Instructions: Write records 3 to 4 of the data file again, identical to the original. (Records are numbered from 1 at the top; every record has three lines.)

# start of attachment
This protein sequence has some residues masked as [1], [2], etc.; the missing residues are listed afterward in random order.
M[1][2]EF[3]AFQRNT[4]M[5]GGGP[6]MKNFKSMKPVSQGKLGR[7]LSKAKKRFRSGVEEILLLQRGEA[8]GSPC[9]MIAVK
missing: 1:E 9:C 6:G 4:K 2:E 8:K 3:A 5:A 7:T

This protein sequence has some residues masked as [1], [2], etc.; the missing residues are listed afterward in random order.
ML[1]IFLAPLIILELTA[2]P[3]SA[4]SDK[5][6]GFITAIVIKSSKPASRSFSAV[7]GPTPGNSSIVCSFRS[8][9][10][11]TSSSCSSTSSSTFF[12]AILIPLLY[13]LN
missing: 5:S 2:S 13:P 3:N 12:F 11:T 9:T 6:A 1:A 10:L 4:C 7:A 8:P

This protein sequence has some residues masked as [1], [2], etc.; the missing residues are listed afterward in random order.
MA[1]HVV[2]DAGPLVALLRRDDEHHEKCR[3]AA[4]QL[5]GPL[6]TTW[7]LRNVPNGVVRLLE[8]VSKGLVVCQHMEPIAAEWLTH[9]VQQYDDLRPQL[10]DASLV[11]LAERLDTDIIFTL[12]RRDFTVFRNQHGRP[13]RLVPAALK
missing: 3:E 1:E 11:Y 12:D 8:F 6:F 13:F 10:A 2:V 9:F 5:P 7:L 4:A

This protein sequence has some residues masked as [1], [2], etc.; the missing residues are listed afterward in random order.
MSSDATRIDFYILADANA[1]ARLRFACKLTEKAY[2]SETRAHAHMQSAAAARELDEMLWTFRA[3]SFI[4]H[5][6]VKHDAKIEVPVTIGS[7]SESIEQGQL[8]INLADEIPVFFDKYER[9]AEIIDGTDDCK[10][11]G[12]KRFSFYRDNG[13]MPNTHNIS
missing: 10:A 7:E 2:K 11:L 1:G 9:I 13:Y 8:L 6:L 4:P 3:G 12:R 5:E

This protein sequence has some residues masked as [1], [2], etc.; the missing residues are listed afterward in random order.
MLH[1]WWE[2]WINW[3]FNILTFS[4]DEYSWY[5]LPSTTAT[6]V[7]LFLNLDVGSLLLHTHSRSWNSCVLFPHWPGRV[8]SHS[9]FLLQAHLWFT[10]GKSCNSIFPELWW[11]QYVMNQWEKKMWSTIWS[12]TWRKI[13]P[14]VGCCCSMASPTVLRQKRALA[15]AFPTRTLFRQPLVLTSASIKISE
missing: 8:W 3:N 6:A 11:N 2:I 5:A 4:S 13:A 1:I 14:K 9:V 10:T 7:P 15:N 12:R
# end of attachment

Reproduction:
This protein sequence has some residues masked as [1], [2], etc.; the missing residues are listed afterward in random order.
MA[1]HVV[2]DAGPLVALLRRDDEHHEKCR[3]AA[4]QL[5]GPL[6]TTW[7]LRNVPNGVVRLLE[8]VSKGLVVCQHMEPIAAEWLTH[9]VQQYDDLRPQL[10]DASLV[11]LAERLDTDIIFTL[12]RRDFTVFRNQHGRP[13]RLVPAALK
missing: 3:E 1:E 11:Y 12:D 8:F 6:F 13:F 10:A 2:V 9:F 5:P 7:L 4:A

This protein sequence has some residues masked as [1], [2], etc.; the missing residues are listed afterward in random order.
MSSDATRIDFYILADANA[1]ARLRFACKLTEKAY[2]SETRAHAHMQSAAAARELDEMLWTFRA[3]SFI[4]H[5][6]VKHDAKIEVPVTIGS[7]SESIEQGQL[8]INLADEIPVFFDKYER[9]AEIIDGTDDCK[10][11]G[12]KRFSFYRDNG[13]MPNTHNIS
missing: 10:A 7:E 2:K 11:L 1:G 9:I 13:Y 8:L 6:L 4:P 3:G 12:R 5:E